Thursday, March 8, 2012

What Do You Charge?


When someone asks you to make a quilt and they say "let me know what I owe you" how are you supposed to figure out what to charge?

This question has driven me nuts in the past and I usually end up saying "Oh, I will just take whatever my materials cost.." 

When I sell on eBay, either tops or quilt blocks I usually figure material cost plus $5.00 as the opening bid, that way I'm making my money back at least and then it just depends on how much people like what I've made.

Right now I'm working on a baby quilt.  The lady gave me backing, batting and material for a 60"x60" quilt.  It's a baby quilt so I'm not making it that big, plus the whole cloth "top" is denim fabric so that won't work that well for a baby quilt.  She told me to do what I thought was best so I'm making the top out of some cute kids material I had on hand and using her backing and batting for a 50"x50" quilt (approx).  I'm going to return all of the unused material to her.

So what do I charge?  I'm going to ask for the price of my materials I used.  But then how much?  It's a simple Irish Chain and I'm going to stipple quilt it.

I also have a commission quilt that I'm going to start in April.  The person I'm making it for wants a twin quilt for her daughter who is going off to college.  She's going to buy material for a top and back, I told her how much material I would need, that I have Kona white for the signature blocks that she wants on the front of the quilt and that I will supply the batting.  I plan to make a D9P since that is the pattern of quilt she pointed me to on the internet that she liked.  So what do I charge?  Obviously I charge her for batting and a yard of Kona but since she is supplying the rest of the fabric what would I charge to make a twin sized quilt?

I HATE charging people for stuff I make.  Usually I make something and then think who would like it, do I want to keep it, or someone sees it and says they want it so I give it to them, assuming I like them quite a bit :-D .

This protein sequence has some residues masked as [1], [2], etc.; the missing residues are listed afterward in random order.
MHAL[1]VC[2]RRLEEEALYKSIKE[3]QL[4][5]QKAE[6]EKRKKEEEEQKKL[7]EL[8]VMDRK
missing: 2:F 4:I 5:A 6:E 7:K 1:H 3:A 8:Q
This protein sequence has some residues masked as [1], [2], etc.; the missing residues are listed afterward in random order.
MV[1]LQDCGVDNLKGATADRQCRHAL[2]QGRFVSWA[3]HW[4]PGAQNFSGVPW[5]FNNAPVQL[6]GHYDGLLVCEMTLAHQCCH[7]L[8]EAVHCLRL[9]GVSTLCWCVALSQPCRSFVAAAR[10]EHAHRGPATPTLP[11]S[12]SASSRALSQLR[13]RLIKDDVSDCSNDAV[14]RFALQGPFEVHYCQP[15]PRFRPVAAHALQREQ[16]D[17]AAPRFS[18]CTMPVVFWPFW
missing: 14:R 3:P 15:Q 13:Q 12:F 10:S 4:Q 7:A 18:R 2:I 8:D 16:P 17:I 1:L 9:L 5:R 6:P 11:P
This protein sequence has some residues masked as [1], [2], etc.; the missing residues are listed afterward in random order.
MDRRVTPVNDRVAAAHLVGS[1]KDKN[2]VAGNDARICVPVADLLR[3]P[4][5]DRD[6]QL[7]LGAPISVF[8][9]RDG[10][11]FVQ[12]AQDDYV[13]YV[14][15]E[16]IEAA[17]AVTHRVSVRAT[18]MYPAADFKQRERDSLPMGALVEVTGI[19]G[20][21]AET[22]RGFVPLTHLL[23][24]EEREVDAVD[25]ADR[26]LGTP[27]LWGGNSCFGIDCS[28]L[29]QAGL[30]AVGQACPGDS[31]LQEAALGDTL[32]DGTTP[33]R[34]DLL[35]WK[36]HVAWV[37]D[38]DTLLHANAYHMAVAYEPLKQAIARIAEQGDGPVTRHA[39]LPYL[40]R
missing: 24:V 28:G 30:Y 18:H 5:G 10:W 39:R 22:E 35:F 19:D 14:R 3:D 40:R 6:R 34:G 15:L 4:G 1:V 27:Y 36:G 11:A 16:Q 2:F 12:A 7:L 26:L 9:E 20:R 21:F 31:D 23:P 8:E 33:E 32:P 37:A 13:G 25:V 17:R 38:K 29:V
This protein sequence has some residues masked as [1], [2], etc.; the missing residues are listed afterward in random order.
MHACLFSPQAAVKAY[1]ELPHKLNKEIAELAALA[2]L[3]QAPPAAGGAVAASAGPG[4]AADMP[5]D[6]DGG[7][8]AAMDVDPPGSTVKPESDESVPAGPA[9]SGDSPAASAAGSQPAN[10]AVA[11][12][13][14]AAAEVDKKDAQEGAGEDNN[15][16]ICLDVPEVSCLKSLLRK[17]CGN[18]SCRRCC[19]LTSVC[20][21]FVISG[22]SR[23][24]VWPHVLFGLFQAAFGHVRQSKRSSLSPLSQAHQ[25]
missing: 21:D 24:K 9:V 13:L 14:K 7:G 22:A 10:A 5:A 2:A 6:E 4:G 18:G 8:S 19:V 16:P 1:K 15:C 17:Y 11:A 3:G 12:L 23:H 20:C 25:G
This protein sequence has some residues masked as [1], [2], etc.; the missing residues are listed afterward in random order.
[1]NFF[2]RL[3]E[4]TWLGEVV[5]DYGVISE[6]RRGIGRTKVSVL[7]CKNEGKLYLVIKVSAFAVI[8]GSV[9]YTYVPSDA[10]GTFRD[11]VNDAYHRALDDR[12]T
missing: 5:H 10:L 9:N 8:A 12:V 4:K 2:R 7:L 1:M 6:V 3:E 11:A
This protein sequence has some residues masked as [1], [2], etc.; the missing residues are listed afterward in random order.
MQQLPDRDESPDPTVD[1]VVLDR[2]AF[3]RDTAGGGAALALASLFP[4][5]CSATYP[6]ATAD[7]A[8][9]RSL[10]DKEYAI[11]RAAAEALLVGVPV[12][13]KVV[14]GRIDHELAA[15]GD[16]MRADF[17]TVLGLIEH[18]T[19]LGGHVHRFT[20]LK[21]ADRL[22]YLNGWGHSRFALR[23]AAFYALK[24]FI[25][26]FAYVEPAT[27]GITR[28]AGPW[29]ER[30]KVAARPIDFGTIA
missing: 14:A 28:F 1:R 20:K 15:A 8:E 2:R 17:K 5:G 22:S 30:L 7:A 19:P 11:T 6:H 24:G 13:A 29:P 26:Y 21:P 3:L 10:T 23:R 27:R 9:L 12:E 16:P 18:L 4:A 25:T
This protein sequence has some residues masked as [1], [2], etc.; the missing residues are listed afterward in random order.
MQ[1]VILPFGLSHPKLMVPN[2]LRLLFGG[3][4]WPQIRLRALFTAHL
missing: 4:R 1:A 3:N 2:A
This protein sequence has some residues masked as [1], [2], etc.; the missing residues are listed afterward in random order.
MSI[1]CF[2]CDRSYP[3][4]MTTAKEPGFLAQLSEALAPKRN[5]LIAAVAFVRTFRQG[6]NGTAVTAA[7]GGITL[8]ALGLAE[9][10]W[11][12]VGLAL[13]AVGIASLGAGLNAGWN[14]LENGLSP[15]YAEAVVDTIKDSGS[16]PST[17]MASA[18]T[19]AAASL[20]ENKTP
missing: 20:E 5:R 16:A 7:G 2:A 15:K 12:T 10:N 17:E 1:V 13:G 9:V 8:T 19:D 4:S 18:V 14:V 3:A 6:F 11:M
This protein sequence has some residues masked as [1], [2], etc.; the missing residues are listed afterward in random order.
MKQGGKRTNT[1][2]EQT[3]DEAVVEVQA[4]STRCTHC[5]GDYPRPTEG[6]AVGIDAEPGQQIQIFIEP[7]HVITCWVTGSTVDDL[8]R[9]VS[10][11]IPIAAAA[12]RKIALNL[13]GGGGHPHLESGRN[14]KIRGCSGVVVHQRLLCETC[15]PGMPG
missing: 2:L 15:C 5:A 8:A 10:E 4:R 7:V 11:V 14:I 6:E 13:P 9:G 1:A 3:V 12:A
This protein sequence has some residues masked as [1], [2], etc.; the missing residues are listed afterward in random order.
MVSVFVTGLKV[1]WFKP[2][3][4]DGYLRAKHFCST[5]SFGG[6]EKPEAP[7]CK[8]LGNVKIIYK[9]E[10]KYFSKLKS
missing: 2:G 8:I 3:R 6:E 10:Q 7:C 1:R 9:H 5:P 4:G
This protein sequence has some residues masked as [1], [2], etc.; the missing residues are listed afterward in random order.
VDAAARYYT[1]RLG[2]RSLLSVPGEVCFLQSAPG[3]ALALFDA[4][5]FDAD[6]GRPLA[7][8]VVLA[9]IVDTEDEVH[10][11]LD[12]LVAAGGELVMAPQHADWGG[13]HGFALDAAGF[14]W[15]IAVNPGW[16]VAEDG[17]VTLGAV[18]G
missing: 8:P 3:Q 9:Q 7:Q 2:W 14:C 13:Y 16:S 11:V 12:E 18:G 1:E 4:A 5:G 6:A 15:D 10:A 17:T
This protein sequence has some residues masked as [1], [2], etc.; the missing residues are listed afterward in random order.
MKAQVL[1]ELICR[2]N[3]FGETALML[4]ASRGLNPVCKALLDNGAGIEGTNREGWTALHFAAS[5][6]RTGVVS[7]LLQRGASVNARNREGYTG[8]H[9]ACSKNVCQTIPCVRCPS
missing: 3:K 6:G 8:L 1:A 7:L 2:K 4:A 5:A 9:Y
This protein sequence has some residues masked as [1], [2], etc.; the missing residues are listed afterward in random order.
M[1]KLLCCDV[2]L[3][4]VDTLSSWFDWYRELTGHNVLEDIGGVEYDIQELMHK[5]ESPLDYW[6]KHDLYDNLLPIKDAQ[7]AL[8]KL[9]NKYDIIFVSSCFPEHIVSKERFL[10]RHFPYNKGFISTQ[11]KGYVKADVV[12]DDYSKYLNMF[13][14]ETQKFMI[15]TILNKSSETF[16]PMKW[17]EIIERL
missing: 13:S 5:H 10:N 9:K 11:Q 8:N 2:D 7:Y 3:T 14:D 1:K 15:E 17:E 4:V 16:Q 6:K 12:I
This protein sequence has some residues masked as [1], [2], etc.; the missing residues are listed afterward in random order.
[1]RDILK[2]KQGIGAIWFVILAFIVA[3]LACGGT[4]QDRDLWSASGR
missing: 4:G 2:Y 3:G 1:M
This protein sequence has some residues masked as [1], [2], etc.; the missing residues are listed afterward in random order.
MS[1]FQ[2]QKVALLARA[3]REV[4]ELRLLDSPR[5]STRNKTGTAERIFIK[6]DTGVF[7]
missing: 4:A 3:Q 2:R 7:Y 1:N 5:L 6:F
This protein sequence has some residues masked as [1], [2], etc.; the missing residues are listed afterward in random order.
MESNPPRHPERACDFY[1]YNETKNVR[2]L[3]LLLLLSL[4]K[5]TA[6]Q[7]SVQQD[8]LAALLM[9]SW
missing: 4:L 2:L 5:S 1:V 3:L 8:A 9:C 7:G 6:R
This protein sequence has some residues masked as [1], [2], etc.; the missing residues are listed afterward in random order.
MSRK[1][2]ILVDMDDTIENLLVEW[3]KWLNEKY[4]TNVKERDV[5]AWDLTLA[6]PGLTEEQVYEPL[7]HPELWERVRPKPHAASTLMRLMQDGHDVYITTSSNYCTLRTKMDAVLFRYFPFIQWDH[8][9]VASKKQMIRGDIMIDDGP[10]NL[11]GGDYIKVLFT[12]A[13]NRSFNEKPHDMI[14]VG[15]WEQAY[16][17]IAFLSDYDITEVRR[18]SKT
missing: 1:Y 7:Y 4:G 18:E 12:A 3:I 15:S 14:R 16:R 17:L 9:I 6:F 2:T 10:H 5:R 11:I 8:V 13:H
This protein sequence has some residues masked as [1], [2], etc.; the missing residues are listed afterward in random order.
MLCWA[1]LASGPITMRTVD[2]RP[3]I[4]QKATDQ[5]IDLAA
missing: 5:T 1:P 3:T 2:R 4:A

How do you figure this stuff out?  I have no idea, since I know that if I charge minimum wage for my time the quilt would end up being a ridiculous amount!  HELP!! :-D

Since writing this post I came up with a formula that I'll be using starting in 2014 since that is when I plan to start selling on a regular basis.  The formula follows:

I take the size of the quilt, say 65 inches by 85 inches and find the square inches:
65x85 = 5525 square inches.  Then I find out how many yards that is by dividing by 1296 (the square inches in a square yard of fabric):
5525/1296 = 4.263 yards of fabric multiplied by 3.5 (seam allowances, front, back and batting) = 14.92....  multiplied by the cost of the fabric per yard cost.  If I got the fabric for $8.75 a yard (that is low right now as you all know) that comes out to $130.55.

To that I add a premium for the difficulty of piecing and quilting.  Easy piecing: $.007 per square inch, Intermediate piecing $.015 per square inch, or hard (including applique and paper piecing) $.02 per square inch.  Let's assume the piecing is intermediate with some pieced borders and stuff.  Square inches 5525 multiplied by .015 = 82.88 (round up to 83).